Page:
Why Do Wines Change Color as They Age?
We’ve all heard or used the saying before, that someone or something has “aged like fine wine,” and there is a good reason the phrase exists. As wine ages, various physical changes occur to the taste, smell, and the key change we are going to focus on, color!
Wines ability to change in color is one of the most interesting and sometimes startling changes in an aging wine. Many might think the color change means the wine has gone bad, but we’re here to ease all concerns.
While wine trends toward enriching its character and evolving into something different, the process varies depending on whether it is red or white.
What Causes A Color Change in Wine?
Alright, its time for a little wine science! Much of the color change in wine has to do with the amount of tannins in the wine and the impact of Oxygen.
Now, let’s discuss tannins. Tannins are basically a molecular compound called phenols that can influence how a wine tastes, smells and looks as it ages. Since tannins live in grape skins, and red wines have far more contact with grape skins, the color of red wines are more affected by this factor than white wines. Over time, tannins soften because thy polymerize—from long chains with each other—causing the wine to feel and taste less harsh, as well as change the color.
As for Oxygen, in gradual amounts it can cause a potentially enriching aging reaction between tannins and other compounds. However, too much Oxygen and you will end up with a wine that is undrinkable and declared oxidized. Acids and tannins however, act as preservatives slowing oxidation and decelerating the flavor changing reaction.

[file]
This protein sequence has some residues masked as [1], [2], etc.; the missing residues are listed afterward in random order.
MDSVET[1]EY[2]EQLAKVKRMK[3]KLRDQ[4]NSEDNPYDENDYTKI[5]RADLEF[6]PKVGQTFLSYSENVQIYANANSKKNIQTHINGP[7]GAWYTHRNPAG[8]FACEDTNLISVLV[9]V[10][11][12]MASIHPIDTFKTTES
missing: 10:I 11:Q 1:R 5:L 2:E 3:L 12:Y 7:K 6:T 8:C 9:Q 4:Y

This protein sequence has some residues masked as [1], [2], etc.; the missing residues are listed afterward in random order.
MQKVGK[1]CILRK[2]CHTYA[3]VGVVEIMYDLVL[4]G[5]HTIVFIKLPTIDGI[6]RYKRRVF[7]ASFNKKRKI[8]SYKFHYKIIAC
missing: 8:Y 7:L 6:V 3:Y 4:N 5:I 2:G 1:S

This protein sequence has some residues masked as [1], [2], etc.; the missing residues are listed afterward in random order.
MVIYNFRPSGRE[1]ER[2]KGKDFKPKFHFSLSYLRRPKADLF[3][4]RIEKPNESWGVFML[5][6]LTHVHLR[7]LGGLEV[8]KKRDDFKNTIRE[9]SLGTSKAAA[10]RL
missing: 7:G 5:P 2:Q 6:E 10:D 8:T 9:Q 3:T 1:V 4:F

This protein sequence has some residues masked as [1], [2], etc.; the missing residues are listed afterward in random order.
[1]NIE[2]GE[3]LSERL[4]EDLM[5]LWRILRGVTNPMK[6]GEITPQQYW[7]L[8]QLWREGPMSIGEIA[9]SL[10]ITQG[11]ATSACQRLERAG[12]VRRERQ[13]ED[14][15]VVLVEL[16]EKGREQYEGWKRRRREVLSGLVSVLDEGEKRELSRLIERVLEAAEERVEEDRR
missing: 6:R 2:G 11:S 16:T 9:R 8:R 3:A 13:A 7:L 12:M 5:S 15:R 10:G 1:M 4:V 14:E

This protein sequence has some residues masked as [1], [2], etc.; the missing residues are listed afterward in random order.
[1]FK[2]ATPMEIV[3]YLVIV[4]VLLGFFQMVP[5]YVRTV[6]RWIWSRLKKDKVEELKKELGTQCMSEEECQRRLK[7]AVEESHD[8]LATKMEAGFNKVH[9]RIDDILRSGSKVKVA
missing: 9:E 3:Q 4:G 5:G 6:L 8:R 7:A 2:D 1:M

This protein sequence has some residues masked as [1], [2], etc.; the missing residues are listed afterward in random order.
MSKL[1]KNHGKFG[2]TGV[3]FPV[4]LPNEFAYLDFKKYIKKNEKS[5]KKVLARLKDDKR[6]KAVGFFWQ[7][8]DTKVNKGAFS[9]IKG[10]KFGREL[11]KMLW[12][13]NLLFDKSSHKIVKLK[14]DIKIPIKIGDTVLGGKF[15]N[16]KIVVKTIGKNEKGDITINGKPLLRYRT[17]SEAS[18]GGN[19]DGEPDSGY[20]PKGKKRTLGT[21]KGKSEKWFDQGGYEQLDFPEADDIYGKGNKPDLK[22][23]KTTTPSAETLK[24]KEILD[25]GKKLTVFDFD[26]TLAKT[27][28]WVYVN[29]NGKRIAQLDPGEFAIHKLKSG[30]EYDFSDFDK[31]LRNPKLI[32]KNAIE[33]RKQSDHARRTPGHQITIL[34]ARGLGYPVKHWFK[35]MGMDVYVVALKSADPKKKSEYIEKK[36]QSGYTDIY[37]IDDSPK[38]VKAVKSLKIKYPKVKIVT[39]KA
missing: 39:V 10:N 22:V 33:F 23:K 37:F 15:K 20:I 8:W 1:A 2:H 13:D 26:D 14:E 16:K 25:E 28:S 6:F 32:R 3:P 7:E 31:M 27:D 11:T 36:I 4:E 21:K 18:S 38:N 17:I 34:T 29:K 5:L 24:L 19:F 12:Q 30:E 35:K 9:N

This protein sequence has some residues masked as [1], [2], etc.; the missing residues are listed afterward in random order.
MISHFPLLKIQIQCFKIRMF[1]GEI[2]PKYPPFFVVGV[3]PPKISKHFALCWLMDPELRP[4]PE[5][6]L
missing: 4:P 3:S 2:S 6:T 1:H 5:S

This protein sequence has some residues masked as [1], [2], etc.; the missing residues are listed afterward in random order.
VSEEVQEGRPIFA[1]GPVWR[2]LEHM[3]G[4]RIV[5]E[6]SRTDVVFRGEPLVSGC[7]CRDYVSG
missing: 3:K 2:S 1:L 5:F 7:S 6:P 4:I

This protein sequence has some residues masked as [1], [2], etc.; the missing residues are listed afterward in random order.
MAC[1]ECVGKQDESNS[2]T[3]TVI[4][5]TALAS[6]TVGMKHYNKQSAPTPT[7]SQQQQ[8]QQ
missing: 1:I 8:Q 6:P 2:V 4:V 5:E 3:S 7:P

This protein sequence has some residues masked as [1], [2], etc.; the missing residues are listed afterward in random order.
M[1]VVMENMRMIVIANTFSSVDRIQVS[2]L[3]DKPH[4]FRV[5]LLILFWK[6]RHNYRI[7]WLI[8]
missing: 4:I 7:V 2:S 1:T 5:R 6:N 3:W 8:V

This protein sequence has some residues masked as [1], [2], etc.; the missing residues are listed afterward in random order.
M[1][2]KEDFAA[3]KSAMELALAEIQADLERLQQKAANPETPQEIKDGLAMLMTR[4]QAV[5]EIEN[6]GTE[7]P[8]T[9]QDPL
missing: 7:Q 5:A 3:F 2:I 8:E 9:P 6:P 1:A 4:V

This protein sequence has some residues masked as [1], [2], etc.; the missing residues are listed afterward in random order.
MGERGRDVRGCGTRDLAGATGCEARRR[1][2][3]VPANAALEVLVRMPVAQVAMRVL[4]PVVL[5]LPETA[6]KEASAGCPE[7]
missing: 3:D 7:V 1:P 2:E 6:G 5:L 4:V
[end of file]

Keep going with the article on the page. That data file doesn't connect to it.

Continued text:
How Do Red Wines Change as They Age?
Red wines start out as a rich ruby red color, and thin out over time due to the creation of polymeric pigments. Polymeric pigments account for roughly 50% of the color density in young wines, typically around one year old. As red wines mature, the more polymeric pigments form and that’s when the color shift occurs. from the initial ruby red pigment to a brick red hue, and later almost orangey color.
How Do White Wines Change as They Age?
Unlike red wines that lose their color, white wines tend to enrich their color over time, shifting from a light yellow color to a richer golden hue. Fun fact, if given enough time to age, red and white wines will reach the same medium amber color.
Should All Wines Be Aged?
While some wines need aging, others do not, and while some people enjoy aged wines, others prefer younger wines. Not all wines benefit from aging, but rather they lose their fruit character if they are cellared too long. Similarly, a wine that needs to be aged longer will taste unpleasant if drunk too young.
For red wines people that prefer deeply colored, bold flavored wines are more likely to enjoy young wines, since they have not begun to lighten and soften with time. Those that enjoy the soft, light flavored red wines are better off ordering or purchasing a wine with some bottle age.
For white wines, the younger they are the lighter they are and carry more acidity and bright fruity flavors. Aged whites deepen in color and character typically possessing more rich fruit flavors and less of a bite.
How Long Does a Wine Need to Age?
How long a wine needs to age is decided by providence. Winemakers must consider how the previous vintages of that particular grape varietal, style, or region have fared over time. The weather from the vintage in question must also be considered and assessed, on how it may have affected the tannins, acid, and fruit development of the grapes used.
The best way to decide how long the wine should age is by making an educated guess on when it will be at its best based on the factors listed above. It is important to note that wines do NOT get better forever, and can pass its best, so be sure to drink it before that occurs.
We hope this helps you distinguish a well-aged bottle of wine from one gone bad, and look for these color changes in the future wines you enjoy, Cheers!
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